Effect of temperature and particle size on the thermal desorption of PCBs from contaminated soil
- 562 Downloads
Thermal desorption is widely used for remediation of soil contaminated with volatiles, such as solvents and distillates. In this study, a soil contaminated with semivolatile polychlorinated biphenyls (PCBs) was sampled at an interim storage point for waste PCB transformers and heated to temperatures from 300 to 600 °C in a flow of nitrogen to investigate the effect of temperature and particle size on thermal desorption. Two size fractions were tested: coarse soil of 420–841 μm and fine soil with particles <250 μm. A PCB removal efficiency of 98.0 % was attained after 1 h of thermal treatment at 600 °C. The residual amount of PCBs in this soil decreased with rising thermal treatment temperature while the amount transferred to the gas phase increased up to 550 °C; at 600 °C, destruction of PCBs became more obvious. At low temperature, the thermally treated soil still had a similar PCB homologue distribution as raw soil, indicating thermal desorption as a main mechanism in removal. Dechlorination and decomposition increasingly occurred at high temperature, since shifts in average chlorination level were observed, from 3.34 in the raw soil to 2.75 in soil treated at 600 °C. Fine soil particles showed higher removal efficiency and destruction efficiency than coarse particles, suggesting that desorption from coarse particles is influenced by mass transfer.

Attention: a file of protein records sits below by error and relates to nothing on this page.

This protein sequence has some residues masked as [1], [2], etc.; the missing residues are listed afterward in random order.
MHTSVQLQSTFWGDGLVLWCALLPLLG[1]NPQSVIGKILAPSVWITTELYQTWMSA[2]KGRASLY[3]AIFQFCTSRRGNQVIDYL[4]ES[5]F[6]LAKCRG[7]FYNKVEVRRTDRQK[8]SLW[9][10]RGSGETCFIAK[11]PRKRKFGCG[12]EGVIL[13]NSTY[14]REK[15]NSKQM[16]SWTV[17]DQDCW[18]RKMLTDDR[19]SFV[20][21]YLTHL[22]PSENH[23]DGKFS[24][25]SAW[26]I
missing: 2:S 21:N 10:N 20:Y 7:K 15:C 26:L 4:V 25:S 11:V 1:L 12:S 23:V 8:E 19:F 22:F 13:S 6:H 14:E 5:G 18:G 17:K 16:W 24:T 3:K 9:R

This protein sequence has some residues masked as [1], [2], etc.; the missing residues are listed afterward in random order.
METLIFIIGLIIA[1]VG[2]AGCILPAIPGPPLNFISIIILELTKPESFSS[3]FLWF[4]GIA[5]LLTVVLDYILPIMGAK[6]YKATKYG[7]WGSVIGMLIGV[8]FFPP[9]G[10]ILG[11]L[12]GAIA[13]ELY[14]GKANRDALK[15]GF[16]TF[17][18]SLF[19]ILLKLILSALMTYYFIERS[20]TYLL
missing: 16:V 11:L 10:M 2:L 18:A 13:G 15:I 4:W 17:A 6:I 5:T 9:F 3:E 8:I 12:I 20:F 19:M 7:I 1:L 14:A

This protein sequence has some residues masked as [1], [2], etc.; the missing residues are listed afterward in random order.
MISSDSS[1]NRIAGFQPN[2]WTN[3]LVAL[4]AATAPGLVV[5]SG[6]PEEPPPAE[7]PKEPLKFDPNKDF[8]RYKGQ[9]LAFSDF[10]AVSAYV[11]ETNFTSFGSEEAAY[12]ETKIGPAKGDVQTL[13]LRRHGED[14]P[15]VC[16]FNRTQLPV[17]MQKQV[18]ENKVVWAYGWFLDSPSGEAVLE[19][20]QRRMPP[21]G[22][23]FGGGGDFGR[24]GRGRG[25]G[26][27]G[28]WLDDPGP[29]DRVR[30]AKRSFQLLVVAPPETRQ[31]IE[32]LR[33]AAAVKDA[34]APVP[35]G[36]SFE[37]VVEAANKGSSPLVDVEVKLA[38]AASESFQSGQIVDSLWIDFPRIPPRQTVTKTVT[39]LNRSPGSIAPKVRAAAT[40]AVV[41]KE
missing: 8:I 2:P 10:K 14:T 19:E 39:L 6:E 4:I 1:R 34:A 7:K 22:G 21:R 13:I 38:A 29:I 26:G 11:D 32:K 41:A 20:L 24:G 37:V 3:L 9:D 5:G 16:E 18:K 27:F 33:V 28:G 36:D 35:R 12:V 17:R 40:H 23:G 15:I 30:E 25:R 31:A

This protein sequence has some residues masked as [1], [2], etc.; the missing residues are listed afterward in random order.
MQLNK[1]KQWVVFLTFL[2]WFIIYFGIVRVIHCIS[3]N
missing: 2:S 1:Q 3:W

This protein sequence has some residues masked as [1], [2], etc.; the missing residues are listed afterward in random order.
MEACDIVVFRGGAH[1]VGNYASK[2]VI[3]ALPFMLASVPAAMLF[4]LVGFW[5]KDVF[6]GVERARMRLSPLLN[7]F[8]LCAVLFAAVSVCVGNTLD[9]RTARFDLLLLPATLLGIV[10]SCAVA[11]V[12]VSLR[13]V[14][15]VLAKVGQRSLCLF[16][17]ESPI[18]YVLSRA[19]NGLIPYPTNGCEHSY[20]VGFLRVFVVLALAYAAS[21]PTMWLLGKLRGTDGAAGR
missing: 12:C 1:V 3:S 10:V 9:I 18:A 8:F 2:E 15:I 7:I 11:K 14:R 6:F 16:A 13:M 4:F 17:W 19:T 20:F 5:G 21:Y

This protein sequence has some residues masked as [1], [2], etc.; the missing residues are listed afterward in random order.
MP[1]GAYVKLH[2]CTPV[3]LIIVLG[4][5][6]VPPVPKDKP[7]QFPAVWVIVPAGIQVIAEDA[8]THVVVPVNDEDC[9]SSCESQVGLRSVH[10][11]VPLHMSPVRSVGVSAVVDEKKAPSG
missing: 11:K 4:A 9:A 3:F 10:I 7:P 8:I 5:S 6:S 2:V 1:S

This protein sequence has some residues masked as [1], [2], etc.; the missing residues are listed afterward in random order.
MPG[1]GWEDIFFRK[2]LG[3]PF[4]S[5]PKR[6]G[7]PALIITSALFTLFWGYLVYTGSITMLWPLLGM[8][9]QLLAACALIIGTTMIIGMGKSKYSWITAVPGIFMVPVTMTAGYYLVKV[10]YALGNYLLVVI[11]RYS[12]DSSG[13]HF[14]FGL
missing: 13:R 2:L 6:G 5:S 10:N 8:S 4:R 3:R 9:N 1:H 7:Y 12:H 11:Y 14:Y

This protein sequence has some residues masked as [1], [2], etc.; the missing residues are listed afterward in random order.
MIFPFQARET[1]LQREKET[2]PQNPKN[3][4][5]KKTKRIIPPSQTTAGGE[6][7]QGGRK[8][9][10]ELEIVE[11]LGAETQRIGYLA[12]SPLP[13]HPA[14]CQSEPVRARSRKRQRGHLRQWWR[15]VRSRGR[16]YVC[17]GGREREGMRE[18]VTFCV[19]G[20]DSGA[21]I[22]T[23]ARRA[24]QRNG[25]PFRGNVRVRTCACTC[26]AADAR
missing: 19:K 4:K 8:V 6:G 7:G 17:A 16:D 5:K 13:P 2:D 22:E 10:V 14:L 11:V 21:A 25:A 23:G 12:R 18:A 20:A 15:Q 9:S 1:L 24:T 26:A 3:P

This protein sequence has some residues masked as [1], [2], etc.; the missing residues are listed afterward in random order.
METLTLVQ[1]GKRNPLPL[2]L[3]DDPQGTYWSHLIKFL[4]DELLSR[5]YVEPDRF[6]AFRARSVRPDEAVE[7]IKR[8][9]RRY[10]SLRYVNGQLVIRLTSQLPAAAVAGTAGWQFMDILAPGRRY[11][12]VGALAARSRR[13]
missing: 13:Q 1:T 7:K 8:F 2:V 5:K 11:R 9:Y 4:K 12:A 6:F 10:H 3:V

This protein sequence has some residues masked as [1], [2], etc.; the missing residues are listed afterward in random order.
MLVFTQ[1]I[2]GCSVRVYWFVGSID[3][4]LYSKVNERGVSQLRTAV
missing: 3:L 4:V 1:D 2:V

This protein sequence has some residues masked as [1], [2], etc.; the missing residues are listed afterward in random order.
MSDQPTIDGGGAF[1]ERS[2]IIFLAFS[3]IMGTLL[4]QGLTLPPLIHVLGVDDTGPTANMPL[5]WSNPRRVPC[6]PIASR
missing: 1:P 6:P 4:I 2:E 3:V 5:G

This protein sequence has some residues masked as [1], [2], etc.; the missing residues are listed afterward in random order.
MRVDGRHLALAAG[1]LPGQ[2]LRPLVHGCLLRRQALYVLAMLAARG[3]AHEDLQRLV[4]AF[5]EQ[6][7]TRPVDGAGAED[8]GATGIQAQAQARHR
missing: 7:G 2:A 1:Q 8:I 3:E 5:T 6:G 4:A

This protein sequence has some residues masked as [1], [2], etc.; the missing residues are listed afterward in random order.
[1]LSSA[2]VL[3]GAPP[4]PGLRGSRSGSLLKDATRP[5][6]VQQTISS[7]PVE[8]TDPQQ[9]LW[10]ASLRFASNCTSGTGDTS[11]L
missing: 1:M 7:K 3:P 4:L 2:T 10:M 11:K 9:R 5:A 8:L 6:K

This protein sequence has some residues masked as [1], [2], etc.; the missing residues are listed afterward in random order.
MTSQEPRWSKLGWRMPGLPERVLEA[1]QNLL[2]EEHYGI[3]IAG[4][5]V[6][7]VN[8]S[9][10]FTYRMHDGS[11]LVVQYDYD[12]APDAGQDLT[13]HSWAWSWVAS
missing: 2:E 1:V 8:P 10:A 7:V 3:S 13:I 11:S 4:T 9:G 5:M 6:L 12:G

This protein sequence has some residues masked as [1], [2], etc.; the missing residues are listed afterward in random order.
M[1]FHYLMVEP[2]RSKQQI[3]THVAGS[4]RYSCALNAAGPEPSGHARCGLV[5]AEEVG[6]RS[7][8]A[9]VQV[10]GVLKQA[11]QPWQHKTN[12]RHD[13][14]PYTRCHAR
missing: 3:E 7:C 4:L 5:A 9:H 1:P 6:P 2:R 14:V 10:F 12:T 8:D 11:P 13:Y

KeywordsPCBs Thermal desorption Dechlorination Destruction Particle size Soil remediation
This research work was financially supported by Major State Basic Research Development Program of China (973 Program) (No.2011CB201500), the National High Technology Research and Development Program of China (No.2009AA061304), and the Sino-Romania Scientific and Technological Cooperative Project (41–6).
- Lighty J (1988) Fundamentals of thermal treatment for the cleanup of contaminated solid wastes. Ph.D Dissertation, University of UtahGoogle Scholar
- Qiao S (2011) Handbook for testing soil physical and chemical properties. China University of Geosciences Press, Wuhan, China (in Chinese)Google Scholar
- USEPA (2008) Method 1668B: chlorinated biphenyl congeners in water, soil, sediment, biosolids, and tissue by HRGC/HRMS. USEPA, Washington, DCGoogle Scholar
- USEPA (2012) health effect of PCBs. http: //www.epa.gov/epawaste/hazard/tsd/pcbs/pubs/effects.htm. Accessed on August 28, 2013
- Van den Berg M, Birnbaum L, Denison M, De Vito M, Farland W, Feeley M, Fiedler H, Hakansson H, Hanberg A, Haws L, Rose M, Safe S, Schrenk D, Tohyama C, Tritscher A, Tuomisto J, Tysklind M, Walker N, Peterson R (2006) The 2005 World Health Organization reevaluation of human and mammalian toxic equivalency factors for dioxins and dioxin-like compounds. Toxicol Sci 93(2):223–241CrossRefGoogle Scholar
- Weber R, Gaus C, Tysklind M, Johnston P, Forter M, Hollert H, Heinisch E, Holoubek I, Lloyd-Smith M, Masunaga S, Moccarelli P, Santillo D, Seike N, Symons R, Torres JP, Verta M, Varbelow G, Vijgen J, Watson A, Costner P, Woelz J, Wycisk P, Zennegg M (2008) Dioxin- and POP-contaminated sites-contemporary and future relevance and challenges. Environ Sci Pollut Res 15(5):363–393CrossRefGoogle Scholar